Tuesday, June 15, 2010, 12:00 AM (MST) |
ADF Media Relations | 480-444-0020
BOSTON — The Boston Centers for Youth and Families has notified Alliance Defense Fund attorneys that it will put an end to its problematic policy banning the use of religious content in its publicly available meeting rooms.
The city agency made its decision after receiving a letter from ADF on behalf of Calvary Chapel of the City, which has reserved space for its weekly after-school “Calvary Kidz” program, as well as an upcoming vacation Bible school. After providing biblical instruction to children for more than two years at the city’s Thomas L. Johnson Community Center, the program was told that the center’s policy no longer allowed religious teaching in its rooms that are open to the rest of the general public.
“Christian groups shouldn’t be discriminated against for their religious beliefs at facilities open to the public,” said ADF Senior Legal Counsel Joel Oster. “The city has done the right thing in agreeing to no longer enforce its unconstitutional policy so that Christian groups can enjoy the same access that has been freely offered to everyone else.”
Since January 2008, Calvary Chapel in the City has used a meeting room every Friday afternoon at the community center to teach character development and virtues from a biblical perspective through lessons, games, and other activities to children between the ages of 5 and 12.
Even though the Johnson Center–like other facilities under the oversight of the Boston Centers for Youth and Families–is available to various outside organizations and out-of-school programming, an official of the center notified the director of Calvary Kidz that the church’s program at the center can no longer include religious content. The director was told that Boston Centers imposes this “city policy” for all events at the center, as it stated that groups “cannot teach religion inside of a community center.” Calvary Kidz complied and withheld religious content from its meetings for weeks until the situation could be resolved.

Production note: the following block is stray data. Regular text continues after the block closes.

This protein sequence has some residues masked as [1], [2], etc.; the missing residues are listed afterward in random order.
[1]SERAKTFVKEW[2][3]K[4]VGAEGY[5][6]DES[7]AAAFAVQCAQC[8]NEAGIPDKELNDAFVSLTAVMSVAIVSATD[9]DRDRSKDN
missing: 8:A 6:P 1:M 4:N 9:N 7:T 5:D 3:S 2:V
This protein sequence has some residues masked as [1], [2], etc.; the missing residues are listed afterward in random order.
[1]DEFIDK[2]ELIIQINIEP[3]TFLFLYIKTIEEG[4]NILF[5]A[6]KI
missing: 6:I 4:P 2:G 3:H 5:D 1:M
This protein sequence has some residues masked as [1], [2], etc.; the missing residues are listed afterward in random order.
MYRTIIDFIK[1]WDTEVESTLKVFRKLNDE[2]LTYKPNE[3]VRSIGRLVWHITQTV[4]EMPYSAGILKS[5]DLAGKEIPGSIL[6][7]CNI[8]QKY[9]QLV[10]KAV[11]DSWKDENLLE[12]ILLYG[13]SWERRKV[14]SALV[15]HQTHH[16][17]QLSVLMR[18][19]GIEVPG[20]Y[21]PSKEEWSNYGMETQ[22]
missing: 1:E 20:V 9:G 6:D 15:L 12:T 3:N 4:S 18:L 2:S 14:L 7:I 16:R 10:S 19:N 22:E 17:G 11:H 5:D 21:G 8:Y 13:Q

“The training and materials provided by ADF proved very helpful in this case,” said Philip Moran, one of more than 1,600 attorneys in the ADF alliance, who is serving as local counsel in the matter. “Being in a position to simply cite the relevant case law helped us assist the attorneys for the city of Boston to realize that the city’s position was untenable and saved everyone the time and expense of a lawsuit.”
On June 7, ADF attorneys sent letters to 151 government entities to end religious discrimination policies at more than 750 government-run facilities across the nation.